Risky Business: Publicly Insuring Against Rising Tides
Thursday, November 12, 2015 : 2:25 PM
Gautier (Hyatt Regency Miami)
*Names in bold indicate Presenter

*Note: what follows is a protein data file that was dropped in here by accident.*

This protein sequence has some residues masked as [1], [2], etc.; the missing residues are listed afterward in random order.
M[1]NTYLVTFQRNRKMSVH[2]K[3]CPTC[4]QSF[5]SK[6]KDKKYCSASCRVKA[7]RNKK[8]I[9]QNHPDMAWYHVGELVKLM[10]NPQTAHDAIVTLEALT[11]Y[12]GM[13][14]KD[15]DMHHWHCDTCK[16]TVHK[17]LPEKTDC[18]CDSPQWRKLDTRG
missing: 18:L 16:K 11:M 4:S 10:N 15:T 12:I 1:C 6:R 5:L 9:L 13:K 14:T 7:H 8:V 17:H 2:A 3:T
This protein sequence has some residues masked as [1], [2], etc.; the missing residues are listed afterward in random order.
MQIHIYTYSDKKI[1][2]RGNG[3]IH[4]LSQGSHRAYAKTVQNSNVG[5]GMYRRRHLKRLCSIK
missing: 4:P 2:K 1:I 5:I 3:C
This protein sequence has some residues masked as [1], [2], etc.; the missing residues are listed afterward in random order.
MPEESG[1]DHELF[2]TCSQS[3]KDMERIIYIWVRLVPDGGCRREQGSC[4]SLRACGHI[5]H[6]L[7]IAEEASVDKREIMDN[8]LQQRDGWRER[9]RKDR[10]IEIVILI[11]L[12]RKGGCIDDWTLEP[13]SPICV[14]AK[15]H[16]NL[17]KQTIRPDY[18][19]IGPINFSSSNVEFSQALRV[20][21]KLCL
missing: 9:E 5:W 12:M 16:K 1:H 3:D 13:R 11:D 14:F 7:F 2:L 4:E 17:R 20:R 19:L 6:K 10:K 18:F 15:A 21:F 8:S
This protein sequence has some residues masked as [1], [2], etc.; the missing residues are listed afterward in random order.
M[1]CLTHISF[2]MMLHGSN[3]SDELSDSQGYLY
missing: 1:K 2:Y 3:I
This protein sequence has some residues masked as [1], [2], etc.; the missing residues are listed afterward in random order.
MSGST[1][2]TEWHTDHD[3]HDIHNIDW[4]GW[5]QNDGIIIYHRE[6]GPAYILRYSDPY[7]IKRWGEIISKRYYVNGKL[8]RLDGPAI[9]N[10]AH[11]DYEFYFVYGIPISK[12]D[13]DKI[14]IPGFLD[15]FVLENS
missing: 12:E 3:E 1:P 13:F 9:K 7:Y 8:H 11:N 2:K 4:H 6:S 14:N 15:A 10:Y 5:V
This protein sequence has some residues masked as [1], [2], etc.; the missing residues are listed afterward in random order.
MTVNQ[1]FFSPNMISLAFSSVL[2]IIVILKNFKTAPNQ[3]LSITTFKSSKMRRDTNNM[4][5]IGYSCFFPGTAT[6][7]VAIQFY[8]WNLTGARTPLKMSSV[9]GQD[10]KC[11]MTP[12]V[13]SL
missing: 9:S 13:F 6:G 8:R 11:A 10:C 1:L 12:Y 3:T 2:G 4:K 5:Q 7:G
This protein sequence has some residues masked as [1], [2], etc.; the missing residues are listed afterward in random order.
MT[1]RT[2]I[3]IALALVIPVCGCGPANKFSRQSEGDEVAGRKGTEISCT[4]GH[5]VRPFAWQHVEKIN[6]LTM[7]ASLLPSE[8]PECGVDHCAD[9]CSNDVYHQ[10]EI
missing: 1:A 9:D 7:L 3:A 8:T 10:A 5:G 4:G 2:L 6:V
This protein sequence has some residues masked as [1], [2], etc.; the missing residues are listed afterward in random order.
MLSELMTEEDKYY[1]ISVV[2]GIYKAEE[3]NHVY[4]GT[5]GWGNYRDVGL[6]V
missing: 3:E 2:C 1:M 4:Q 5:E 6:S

Since 1968 the United States has implemented a system of public flood insurance. The system was built on subsidies that have aided in developing and reinforcing a low perception of risk among coastal communities and inhabitants. Recent attempts to update the public flood insurance system to reflect the actual risks posed, in part, by climate induced sea level rise have been largely unsuccessful. This paper argues a path dependence has been created and reinforced through historical federal policy, and it is this path dependence that has hindered new policy proposals aimed at matching community risk perception with the actual risks posed by climate change. The goal of this paper is to provide a plausible context for policymakers when considering the relationship between evidence-based policy and the potential community response to such information, particularly when community perception of risk may not mirror objective assessments of risk.